PROTEIN

When it comes to the fitness industry, there is one word that always seems to come to the forefront: Protein.  

Now why is that?

Is it because Jacked N Tan Ken from the local gym said you gotta eat it to get big?

He’s partly right.

And while athletes and strength and conditioning professionals, especially those involved in strength and power sports including bodybuilding and powerlifting, have an interest in dietary protein and the use of protein supplementation, it’s also just as important for the stay at home mom to understand nutrition basics to know how to best meet her kids’ nutritional needs.

There are a few reasons why. The word protein is derived from the Greek word “proteios,” meaning “first rank of importance.” It’s vital to sustain life.

Protein is composed of carbon, hydrogen and oxygen, like carbohydrates and fats except that proteins also contain nitrogen, which separates it from carbs and fats. Unlike plants, which can derive their nitrogen from the air, humans must consume their nitrogen from dietary sources: protein.

Protein basically is found in two forms:

1.     Complete proteins

2.     Incomplete proteins

Protein quality is one of the issues that vegans have to consider, being that they consume only plant-based proteins. When relying on lower-quality proteins, it’s important to consume a variety of plant foods that provide a wide spectrum of amino acids.

Strict vegetarians and vegans must plan their diet carefully to ensure an adequate intake of all essential amino acids and get enough complete protein.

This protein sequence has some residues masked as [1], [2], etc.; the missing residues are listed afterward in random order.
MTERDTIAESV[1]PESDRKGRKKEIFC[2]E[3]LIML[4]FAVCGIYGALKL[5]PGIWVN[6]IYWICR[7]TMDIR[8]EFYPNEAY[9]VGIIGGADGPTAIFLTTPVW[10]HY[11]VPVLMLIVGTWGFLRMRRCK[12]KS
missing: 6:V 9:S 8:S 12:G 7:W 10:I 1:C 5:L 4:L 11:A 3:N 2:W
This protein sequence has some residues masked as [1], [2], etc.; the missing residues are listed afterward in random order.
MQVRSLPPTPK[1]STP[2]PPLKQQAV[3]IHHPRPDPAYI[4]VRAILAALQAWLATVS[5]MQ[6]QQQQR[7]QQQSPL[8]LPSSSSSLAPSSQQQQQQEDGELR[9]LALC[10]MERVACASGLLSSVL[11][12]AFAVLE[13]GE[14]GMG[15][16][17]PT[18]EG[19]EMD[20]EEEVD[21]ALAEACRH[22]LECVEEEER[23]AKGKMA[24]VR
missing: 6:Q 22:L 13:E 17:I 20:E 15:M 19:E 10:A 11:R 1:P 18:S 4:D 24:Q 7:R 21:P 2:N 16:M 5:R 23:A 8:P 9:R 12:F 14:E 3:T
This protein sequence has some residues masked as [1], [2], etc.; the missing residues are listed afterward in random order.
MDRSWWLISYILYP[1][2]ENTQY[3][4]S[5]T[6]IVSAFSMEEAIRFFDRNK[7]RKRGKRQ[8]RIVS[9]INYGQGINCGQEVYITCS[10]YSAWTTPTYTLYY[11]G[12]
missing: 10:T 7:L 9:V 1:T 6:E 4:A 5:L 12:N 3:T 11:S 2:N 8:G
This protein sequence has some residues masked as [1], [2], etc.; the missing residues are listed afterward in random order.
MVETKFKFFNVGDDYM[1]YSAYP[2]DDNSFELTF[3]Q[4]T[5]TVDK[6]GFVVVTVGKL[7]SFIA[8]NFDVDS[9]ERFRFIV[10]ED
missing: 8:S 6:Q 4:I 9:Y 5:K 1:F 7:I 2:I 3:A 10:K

How much protein do I need in my diet?

The recommended amount of protein for sedentary adults (low physical activity) is 0.8 grams per kilogram of bodyweight or .36 grams per pound of bodyweight. This amount is what the average, sedentary person should consume to obtain what is known as nitrogen balance.

Now I’m going to assume that by reading this article on my blog you’re more than likely physically active and trying to build muscle/ lose bodyfat so even if your nutritional knowledge isn’t very extensive, you have some understand that protein intake is important for building muscle.

So does that mean you need more protein?

The question of whether bodybuilders and athletes need more than this recommended amount is still up for debate. What is now known is that excess protein (<40% of total Calories) in the diet does not cause kidney damage or other adverse effects as originally was thought.

Another benefit of taking in extra protein than is recommended is it requires more energy to break down than carbohydrates. This means your body will be burning more calories to break down and absorb protein, than it would other nutrients.

Because it takes more energy to break down, this also means more time. The result is protein is held in the stomach longer than equal amounts of many carbohydrates. This increases what is known as satiety from meals. Satiety is a measurement of satisfaction or "fullness" from a meal. This is especially beneficial to those of us seeking weight reduction through appetite control.

 Based on current research, the protein requirements for athletes range from 1.5-2.0 g/kg body weight, assuming that caloric intake and protein quality are adequate.

Daniel Saunders